“It is just a mix of lots of different emotions,” Bagnell said. “She’s just graduated college, which we’re very proud of her for. [She has] worked very hard. She’s always been a real self-directed and self-motivated [person] and sees a goal and takes it by the horns and makes it happen. And, I guess, the wedding has proved to be the very same.
“So for me, yes, it’s exciting. It’s very expensive, so that brings a lot of stress, but we are anxious for it to get here and I want it to be all that she wants it to be. But [when I] start thinking about walking her down the aisle, [then I] begin to get a little choked up. So [there are] lots and lots of different emotions.”
Echoing Bagnell’s sentiments, Hufstetler also is going through a mix of emotions as his daughter plans her wedding.
“Well, my first reaction is I hate it. I don’t like the idea of giving up my daughter, that she won’t be around the house anymore, that she will have a life outside of our home,” said Hufstetler, whose family also — along with the Bagnells — attend Tabernacle Baptist in Cartersville. “But, as the football player Don Meredith said, ‘If ifs and buts were candy and nuts, we’d all have a Merry Christmas.’ That has always been one of my favorite quotes, and something I have always told my kids, so I guess I have to listen to it, too. Really, though, I am excited about her getting married and the man that she is marrying. I can see through her faith and his that they will be very happy together. It’s exciting to be the father of the bride, to see the planning stages of the wedding. We got started at the first of the year, and now we are close to being six months away. It has gone by so fast. Before we know it, she will be gone. From the engagement party to needing my approval for the wedding gown, this process will continue until walking her down the aisle on January the 3rd.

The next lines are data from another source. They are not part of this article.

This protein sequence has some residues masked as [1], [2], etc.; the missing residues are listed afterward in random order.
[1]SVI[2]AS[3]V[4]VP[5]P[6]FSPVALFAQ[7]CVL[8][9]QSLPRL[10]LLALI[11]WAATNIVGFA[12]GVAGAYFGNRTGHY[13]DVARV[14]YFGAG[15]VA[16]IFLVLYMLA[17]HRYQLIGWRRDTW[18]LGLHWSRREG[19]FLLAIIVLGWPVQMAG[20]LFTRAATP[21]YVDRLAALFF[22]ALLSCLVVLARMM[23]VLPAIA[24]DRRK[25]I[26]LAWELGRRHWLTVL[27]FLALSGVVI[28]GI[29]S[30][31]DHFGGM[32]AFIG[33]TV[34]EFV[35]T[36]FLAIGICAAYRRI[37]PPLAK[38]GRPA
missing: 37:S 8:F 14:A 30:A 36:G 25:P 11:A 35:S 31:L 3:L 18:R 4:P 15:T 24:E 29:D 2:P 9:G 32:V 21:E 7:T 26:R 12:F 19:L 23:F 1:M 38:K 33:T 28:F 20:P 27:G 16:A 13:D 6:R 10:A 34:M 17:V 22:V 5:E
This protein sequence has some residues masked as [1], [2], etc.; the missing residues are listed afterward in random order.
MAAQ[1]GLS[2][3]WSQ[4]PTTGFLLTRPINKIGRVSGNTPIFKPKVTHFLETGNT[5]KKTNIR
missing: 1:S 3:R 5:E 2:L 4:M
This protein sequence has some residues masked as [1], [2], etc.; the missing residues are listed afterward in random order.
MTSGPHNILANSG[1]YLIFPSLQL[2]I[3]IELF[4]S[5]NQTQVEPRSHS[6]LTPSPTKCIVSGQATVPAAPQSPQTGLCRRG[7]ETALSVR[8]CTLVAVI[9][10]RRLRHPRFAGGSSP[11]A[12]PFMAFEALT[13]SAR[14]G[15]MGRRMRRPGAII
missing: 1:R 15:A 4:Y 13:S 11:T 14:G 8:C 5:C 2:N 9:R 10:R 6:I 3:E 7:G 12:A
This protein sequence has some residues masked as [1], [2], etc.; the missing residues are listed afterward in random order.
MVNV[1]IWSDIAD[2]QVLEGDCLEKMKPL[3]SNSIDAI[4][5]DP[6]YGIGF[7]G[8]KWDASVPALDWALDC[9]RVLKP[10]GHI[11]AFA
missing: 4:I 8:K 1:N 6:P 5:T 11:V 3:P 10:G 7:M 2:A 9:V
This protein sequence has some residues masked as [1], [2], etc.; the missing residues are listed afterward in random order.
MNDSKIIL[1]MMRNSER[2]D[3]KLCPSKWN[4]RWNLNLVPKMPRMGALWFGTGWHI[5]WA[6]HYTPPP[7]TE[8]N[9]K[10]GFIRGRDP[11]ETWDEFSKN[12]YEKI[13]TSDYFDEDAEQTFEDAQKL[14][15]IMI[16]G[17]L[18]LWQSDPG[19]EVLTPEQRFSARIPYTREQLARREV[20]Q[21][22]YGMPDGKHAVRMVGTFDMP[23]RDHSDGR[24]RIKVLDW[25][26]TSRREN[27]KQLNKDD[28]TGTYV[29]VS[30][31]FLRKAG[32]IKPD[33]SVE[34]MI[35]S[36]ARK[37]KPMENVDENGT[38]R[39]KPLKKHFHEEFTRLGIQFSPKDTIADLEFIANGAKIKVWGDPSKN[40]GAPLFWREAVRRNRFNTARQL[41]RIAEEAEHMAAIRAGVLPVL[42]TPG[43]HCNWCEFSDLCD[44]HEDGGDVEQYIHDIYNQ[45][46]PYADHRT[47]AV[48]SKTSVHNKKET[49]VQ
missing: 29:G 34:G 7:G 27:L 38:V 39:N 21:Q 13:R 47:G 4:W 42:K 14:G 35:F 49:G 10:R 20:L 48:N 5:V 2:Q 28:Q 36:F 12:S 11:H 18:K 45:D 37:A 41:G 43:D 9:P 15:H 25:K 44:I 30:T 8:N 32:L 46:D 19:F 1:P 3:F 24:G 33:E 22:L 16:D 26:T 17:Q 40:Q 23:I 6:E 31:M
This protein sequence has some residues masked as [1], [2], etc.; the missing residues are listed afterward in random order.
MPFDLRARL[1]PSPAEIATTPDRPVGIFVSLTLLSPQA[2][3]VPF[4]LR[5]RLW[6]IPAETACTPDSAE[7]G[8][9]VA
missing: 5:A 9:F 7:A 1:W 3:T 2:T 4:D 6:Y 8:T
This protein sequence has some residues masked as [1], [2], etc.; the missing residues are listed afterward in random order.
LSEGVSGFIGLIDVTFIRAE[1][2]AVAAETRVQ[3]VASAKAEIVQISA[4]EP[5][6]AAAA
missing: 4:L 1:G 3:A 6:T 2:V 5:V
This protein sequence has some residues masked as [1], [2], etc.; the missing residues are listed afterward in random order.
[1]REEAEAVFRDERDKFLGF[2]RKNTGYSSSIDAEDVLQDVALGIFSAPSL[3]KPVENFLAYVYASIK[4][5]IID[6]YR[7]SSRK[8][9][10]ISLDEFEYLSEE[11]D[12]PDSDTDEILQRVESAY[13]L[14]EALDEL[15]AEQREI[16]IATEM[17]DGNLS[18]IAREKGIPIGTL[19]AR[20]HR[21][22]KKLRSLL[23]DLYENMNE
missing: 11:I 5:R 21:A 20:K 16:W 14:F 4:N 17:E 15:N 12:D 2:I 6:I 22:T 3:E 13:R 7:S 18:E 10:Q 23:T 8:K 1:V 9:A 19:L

“When Abbey was little, she didn’t sleep much until she was 4 years old. I rocked her for countless hours trying to get her to sleep. She would always say, ‘Sing that song!’ and I would sing The Carpenters’ song, ‘Close to You.’ I’ll be thinking about that as I walk her down the aisle. And that’s when it will become very final, that my little girl will no longer come home at night.”
Like Hufstetler, Bagnell will be reliving many memorable moments as he accompanies his daughter down the aisle this month.
“There are many, many different moments that come to mind for her ... [for example] her first dance recital,” said Bagnell, who raised three daughters with his wife, Lisa: Kimberly, 22,Ashlee, 20, and Brittany, 19.“I remember taking her to kindergarten on her first day, walking her to the classroom and just watching her just kind of take over. She has always been very independent, been always kind of a leader even in kindergarten. ... I remember the day she gave her heart to Christ. ... She was about 6 years old and we were riding in the car together just me and her and she told me what she wanted to do and, I guess, for me that’s the most important moment that I can see in her life, the most important decision she had to make other than [who] she [is going] to marry.
“... Technology is what I do, but the most important job I have, even though they’re grown, is being a dad and a husband. ... It’s a challenge,” he said about being a father in today’s world to three daughters. “It’s very hard to do but hard things are worth doing.”
Also the father of a son, Brock, who is a senior in college, Hufstetler said he has enjoyed taking an “interactive part” in his children’s lives.
“The thing I enjoy most about being a father is seeing my children do well throughout the years in all their activities and performances,” Hufstetler said. “I love seeing how they carry themselves around others and seeing them interact with other people; to see them grow into young adults and help others. I have had the privilege of volunteering at church, sports and 4-H activities that they were participants in, and watching them learn how to interact with their peers and adults. I love seeing my kids have the patience to work with those who are younger than them.